• Hello Friends,

    Foam Rollers are an excellent way to increase your flexibility. I've been doing it for the past few months and I must say that I've been benefited a lot.

    One Important thing about Foam Roller Exercise is that people largely focus on common ones like Upper Body or Lats but focusing on other parts like Shins, Calves, Hamstrings and Quadriceps are very beneficial to the overall flexibility.

    Just in case you are looking for a thorough guide to Foam Exercises, I'd strongly recommend you to visit --- as it has helped me a lot personally.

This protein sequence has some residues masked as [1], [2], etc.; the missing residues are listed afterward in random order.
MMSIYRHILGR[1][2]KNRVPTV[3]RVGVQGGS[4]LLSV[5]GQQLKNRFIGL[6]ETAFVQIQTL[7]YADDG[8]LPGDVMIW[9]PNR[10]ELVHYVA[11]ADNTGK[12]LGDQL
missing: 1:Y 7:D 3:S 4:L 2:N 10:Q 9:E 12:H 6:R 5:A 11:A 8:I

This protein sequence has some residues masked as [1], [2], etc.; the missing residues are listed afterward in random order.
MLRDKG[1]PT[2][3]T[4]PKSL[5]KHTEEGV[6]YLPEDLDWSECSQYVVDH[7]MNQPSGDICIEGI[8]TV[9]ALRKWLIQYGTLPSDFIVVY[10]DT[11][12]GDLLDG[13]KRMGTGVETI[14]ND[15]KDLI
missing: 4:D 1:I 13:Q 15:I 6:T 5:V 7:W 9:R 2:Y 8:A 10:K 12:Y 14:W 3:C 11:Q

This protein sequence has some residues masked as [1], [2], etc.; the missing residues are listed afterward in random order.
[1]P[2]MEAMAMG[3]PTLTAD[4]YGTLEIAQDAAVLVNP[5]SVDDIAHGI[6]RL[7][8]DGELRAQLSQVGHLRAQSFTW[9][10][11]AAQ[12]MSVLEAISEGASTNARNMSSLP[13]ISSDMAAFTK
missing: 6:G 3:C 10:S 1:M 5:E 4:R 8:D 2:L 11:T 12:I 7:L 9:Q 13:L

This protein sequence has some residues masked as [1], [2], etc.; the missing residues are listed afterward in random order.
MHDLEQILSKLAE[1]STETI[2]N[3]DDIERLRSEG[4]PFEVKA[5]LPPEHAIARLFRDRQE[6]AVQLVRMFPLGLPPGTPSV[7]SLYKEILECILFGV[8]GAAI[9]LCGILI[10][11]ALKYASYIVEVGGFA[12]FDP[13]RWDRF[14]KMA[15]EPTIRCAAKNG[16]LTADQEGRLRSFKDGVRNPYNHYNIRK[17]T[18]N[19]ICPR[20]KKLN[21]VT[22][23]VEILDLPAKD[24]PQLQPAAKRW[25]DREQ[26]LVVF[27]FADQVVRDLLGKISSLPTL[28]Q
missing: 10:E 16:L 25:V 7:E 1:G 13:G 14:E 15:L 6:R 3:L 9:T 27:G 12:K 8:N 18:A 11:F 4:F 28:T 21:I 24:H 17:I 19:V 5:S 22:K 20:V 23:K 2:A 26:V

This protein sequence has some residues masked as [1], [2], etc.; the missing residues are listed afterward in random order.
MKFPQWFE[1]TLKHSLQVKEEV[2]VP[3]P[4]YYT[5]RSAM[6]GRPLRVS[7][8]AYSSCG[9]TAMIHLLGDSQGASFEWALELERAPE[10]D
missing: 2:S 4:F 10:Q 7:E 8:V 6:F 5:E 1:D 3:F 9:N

Thanks, Stay Fit and Stay Healthy!

  • Chris2304Chris2304 ✭✭✭

    I'm dyslexic, and yet even I found the capitalisation in this advertorial weird...

  • NessieNessie ✭✭✭

    Phil - if you look at the top of the page, you will see this is "Runners' World".  Most runners use their foam rollers almost exclusively on their legs.  Why would a runner need to foam roll their lats?

  • I was sceptical of foam rollers, but was suffering with hamstring/glute issues and Aldi had them for £8? so thought why not give them a whirl.

    3 weeks of daily use had me back to 100%. Unfortunately, once fixed I got out of the habit of using it and I'm now back to where I was in January.

    Back on it the last two days already feeling a lot better.